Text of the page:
My apologies to the psychologist I’m quoting without attribution. “You insert something of yourself in every character you invent.” The key word here is something. The speaker did not infer that a suspense novelist hid a killer’s temperament. She pointed out that the better you know yourself, the more you can use that knowledge to create believable characters.
In writing workshops we’ve made “people identification” lists: achievements, assets, disappointments, dislikes, dreams, likes, motivators, and so forth. But listing nouns is only a start in your creation of full-bodied characters. Lists, even when expanded to include a person’s pocket contents or household furnishings, are apt to trap an inexperienced writer into telling instead of showing.
Ask questions: Why? What does that mean? How do the items listed under your characters’ names affect the entanglements in their lives?
For practice, examine yourself:
- Is it true we use their past performance as a benchmark for judging people? Discuss how your past performance has influenced others’ opinions of you. Be specific. What have you done to cause certain individuals to like or admire you? What have you done to turn people off? How have people reacted? How have you felt about the reaction of others and their treatment of you?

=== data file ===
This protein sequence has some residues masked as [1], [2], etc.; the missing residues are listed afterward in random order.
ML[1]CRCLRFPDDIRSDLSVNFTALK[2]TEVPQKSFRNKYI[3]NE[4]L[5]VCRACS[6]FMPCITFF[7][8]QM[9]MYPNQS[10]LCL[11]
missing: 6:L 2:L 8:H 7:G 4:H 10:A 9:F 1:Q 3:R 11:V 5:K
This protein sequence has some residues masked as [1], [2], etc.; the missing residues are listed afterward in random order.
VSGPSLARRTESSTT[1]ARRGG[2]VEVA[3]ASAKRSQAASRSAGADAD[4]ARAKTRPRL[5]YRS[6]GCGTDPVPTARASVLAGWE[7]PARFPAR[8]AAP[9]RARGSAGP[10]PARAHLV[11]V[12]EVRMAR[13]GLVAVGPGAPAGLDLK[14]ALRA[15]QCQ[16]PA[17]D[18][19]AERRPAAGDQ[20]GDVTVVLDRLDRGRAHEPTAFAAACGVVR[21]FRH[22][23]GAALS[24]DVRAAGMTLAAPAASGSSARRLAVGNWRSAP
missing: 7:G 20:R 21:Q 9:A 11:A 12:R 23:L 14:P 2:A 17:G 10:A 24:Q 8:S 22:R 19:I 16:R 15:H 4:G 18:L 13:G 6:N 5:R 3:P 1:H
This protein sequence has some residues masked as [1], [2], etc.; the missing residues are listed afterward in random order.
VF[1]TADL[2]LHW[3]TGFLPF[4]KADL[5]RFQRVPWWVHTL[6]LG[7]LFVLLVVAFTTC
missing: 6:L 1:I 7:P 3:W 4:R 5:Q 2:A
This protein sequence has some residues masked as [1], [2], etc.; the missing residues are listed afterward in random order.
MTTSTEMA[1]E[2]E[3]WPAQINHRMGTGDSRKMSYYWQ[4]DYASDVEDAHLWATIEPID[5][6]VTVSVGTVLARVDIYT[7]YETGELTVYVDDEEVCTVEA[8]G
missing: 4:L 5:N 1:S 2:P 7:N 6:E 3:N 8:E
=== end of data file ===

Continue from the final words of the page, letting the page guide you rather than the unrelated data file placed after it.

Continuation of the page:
- What are your dreams—both practical and those that are pie in the sky? Consider how each, if/when actualized, would change your life.
- List opportunities you’ve missed. Do you plan to make up for them? How? Will the actions you take effect anyone else? How? Do you regret missing certain opportunities? Do you blame anyone for your loss? Describe your feelings.
- What are those innermost thoughts you’d never express out loud? Can you, using a pseudonym if concerned about exposing secrets, rise to the challenge and let them out on paper? Why are they private?
- What are your turn-ons? What excites you, elicits laughter, or at least a smile from you, or motivates you to action?
In an effort to understand a particular trait, you can interview friends, but will they be truthful? Talking or writing honestly about yourself, awakens you to emotions and situations you may have forgotten, or perhaps were not consciously aware of. You can trace your personal conversion from who you were in the past to the present.
What happens when novelists probe into their own minds, relive particular emotions, and see how the cause-and-effect relationships affected their lives? They automatically use bits and pieces to enliven their novels’ characters. Try it.
© 2013, Bernice W. Simpson